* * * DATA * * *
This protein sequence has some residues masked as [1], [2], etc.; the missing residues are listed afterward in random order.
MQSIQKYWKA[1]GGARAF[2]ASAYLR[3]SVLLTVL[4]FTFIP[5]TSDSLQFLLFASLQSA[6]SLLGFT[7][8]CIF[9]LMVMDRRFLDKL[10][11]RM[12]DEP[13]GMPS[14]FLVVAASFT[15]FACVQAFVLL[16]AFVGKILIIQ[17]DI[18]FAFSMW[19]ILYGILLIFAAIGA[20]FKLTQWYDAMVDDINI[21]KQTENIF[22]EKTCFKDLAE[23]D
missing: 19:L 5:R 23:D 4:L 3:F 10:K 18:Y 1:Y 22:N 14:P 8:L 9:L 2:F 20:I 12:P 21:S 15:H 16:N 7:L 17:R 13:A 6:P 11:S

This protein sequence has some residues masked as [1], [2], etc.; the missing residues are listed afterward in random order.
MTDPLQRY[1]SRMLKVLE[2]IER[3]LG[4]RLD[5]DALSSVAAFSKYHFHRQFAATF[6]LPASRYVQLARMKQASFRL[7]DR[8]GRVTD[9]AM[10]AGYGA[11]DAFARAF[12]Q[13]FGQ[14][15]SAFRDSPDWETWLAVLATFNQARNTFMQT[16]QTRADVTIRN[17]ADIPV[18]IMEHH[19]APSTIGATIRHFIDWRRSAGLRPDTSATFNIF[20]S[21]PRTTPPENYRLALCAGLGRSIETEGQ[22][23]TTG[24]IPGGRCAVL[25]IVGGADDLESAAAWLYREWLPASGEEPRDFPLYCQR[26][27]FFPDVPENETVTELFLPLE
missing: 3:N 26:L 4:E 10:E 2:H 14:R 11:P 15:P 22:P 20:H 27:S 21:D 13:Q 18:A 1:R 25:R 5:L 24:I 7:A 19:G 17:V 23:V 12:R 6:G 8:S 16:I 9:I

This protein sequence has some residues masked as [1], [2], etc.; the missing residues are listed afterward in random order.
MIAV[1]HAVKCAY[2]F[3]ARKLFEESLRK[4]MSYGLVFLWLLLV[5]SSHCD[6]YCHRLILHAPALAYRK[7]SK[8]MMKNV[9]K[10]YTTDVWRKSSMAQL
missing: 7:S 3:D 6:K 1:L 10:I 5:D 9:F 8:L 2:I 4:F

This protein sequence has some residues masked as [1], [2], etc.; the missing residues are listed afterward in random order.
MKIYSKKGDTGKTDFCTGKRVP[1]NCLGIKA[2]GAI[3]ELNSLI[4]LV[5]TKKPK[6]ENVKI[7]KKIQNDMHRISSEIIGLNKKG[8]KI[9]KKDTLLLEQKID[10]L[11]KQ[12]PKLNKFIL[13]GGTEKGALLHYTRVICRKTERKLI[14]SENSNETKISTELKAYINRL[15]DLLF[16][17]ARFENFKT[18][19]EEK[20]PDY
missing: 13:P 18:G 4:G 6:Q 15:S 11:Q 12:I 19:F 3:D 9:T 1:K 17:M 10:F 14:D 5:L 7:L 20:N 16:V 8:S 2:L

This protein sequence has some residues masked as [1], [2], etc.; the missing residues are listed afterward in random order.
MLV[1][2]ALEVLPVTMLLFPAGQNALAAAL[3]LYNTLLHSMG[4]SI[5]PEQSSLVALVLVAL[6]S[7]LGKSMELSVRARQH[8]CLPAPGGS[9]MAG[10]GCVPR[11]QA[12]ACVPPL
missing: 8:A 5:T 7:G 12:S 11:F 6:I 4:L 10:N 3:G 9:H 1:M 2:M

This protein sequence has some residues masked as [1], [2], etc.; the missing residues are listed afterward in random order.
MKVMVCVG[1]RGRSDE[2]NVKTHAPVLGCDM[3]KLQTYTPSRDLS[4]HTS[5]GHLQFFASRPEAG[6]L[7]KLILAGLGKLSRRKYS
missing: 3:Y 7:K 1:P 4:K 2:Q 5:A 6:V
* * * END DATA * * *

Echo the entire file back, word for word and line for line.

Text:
This protein sequence has some residues masked as [1], [2], etc.; the missing residues are listed afterward in random order.
MQSIQKYWKA[1]GGARAF[2]ASAYLR[3]SVLLTVL[4]FTFIP[5]TSDSLQFLLFASLQSA[6]SLLGFT[7][8]CIF[9]LMVMDRRFLDKL[10][11]RM[12]DEP[13]GMPS[14]FLVVAASFT[15]FACVQAFVLL[16]AFVGKILIIQ[17]DI[18]FAFSMW[19]ILYGILLIFAAIGA[20]FKLTQWYDAMVDDINI[21]KQTENIF[22]EKTCFKDLAE[23]D
missing: 19:L 5:R 23:D 4:L 3:F 10:K 18:Y 1:Y 22:N 14:P 8:L 9:L 2:F 20:I 12:P 21:S 15:H 16:N 7:L 17:R 13:A 6:P 11:S

This protein sequence has some residues masked as [1], [2], etc.; the missing residues are listed afterward in random order.
MTDPLQRY[1]SRMLKVLE[2]IER[3]LG[4]RLD[5]DALSSVAAFSKYHFHRQFAATF[6]LPASRYVQLARMKQASFRL[7]DR[8]GRVTD[9]AM[10]AGYGA[11]DAFARAF[12]Q[13]FGQ[14][15]SAFRDSPDWETWLAVLATFNQARNTFMQT[16]QTRADVTIRN[17]ADIPV[18]IMEHH[19]APSTIGATIRHFIDWRRSAGLRPDTSATFNIF[20]S[21]PRTTPPENYRLALCAGLGRSIETEGQ[22][23]TTG[24]IPGGRCAVL[25]IVGGADDLESAAAWLYREWLPASGEEPRDFPLYCQR[26][27]FFPDVPENETVTELFLPLE
missing: 3:N 26:L 4:E 10:E 2:H 14:R 11:P 15:P 22:P 20:H 27:S 21:D 13:Q 18:A 1:R 25:R 5:L 24:I 7:A 19:G 17:V 23:V 12:R 6:G 8:S 16:I 9:I

This protein sequence has some residues masked as [1], [2], etc.; the missing residues are listed afterward in random order.
MIAV[1]HAVKCAY[2]F[3]ARKLFEESLRK[4]MSYGLVFLWLLLV[5]SSHCD[6]YCHRLILHAPALAYRK[7]SK[8]MMKNV[9]K[10]YTTDVWRKSSMAQL
missing: 7:S 3:D 6:K 1:L 10:I 5:D 9:F 8:L 2:I 4:F

This protein sequence has some residues masked as [1], [2], etc.; the missing residues are listed afterward in random order.
MKIYSKKGDTGKTDFCTGKRVP[1]NCLGIKA[2]GAI[3]ELNSLI[4]LV[5]TKKPK[6]ENVKI[7]KKIQNDMHRISSEIIGLNKKG[8]KI[9]KKDTLLLEQKID[10]L[11]KQ[12]PKLNKFIL[13]GGTEKGALLHYTRVICRKTERKLI[14]SENSNETKISTELKAYINRL[15]DLLF[16][17]ARFENFKT[18][19]EEK[20]PDY
missing: 13:P 18:G 4:G 6:Q 15:S 11:Q 12:I 19:F 3:D 9:T 1:K 17:M 10:F 14:D 5:L 7:L 20:N 16:V 8:S 2:L

This protein sequence has some residues masked as [1], [2], etc.; the missing residues are listed afterward in random order.
MLV[1][2]ALEVLPVTMLLFPAGQNALAAAL[3]LYNTLLHSMG[4]SI[5]PEQSSLVALVLVAL[6]S[7]LGKSMELSVRARQH[8]CLPAPGGS[9]MAG[10]GCVPR[11]QA[12]ACVPPL
missing: 8:A 5:T 7:G 12:S 11:F 6:I 4:L 10:N 3:G 9:H 1:M 2:M

This protein sequence has some residues masked as [1], [2], etc.; the missing residues are listed afterward in random order.
MKVMVCVG[1]RGRSDE[2]NVKTHAPVLGCDM[3]KLQTYTPSRDLS[4]HTS[5]GHLQFFASRPEAG[6]L[7]KLILAGLGKLSRRKYS
missing: 3:Y 7:K 1:P 4:K 2:Q 5:A 6:V